And so DigiTally now enables businesses to measure products and ingredients that come in, as well as the actual meals that go out, completing the whole life cycle by adding plate waste and over-production to the list of elements that can now be measured and managed.
By drawing on its knowledge of the industry, Patrick and the DigiTally team understood that one set report wasn’t enough. They knew that what a chef needed was different from that of a general manager or a finance manager. They also saw that sustainability teams would have different requirements, so they’ve created specific reports to meet this need and that can be shared with clients eager to understand how its foodservice providers are managing operations and tackling food waste.
What has always been essential for Patrick, is that people on the ground can see the platform’s benefits. That it makes things easier and better for the teams in the kitchens, the operations managers overseeing individual or multi-sites, and the central teams that need the data to report on their ESG targets.
People-focused rather than tech-led, DigiTally has won over the technophobes, the sceptics, and those resistant to change. Teams are working together to make the most out of the platform and are seeing the real impact that accurate inventory and food waste management can deliver in their day-to-day roles as well as the wider environment. One chef reported for example, that on day one of using the system, it had saved them two days of labour.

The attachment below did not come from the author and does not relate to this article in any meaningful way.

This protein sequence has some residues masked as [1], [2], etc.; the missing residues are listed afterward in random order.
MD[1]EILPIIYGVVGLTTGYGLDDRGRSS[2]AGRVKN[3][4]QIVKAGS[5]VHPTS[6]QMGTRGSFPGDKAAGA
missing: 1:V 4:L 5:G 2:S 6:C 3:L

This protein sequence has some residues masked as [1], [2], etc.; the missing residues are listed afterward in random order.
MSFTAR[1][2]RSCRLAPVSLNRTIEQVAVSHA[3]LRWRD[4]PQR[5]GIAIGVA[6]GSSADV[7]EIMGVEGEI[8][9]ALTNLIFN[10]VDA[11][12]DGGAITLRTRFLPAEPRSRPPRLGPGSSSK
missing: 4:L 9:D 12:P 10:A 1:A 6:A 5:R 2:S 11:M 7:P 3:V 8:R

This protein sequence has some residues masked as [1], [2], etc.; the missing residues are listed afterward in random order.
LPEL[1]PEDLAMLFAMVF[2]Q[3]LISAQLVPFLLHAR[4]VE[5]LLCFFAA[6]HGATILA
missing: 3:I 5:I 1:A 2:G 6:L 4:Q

When you can save time, grow your margin and make the planet healthier it’s hard not to get involved.
The path ahead
With its industry heritage, combined with an agile mindset, what’s next on the horizon for DigiTally is always a reflection of what its clients need: the next painkiller that DigiTally can provide to make things better and simpler.
Across hospitality and foodservice, we see many innovations come and go. The ones that last are those that can make a genuine difference to the efficiency of an operation, can help solve the key challenges faced and ultimately help deliver the ultimate customer experience. DigiTally is a brilliant example of this.
As organisations grapple with the impact of both food and labour inflation, DigiTally is working with a number of foodservice businesses in the UK and Ireland to help save time, margin, and waste.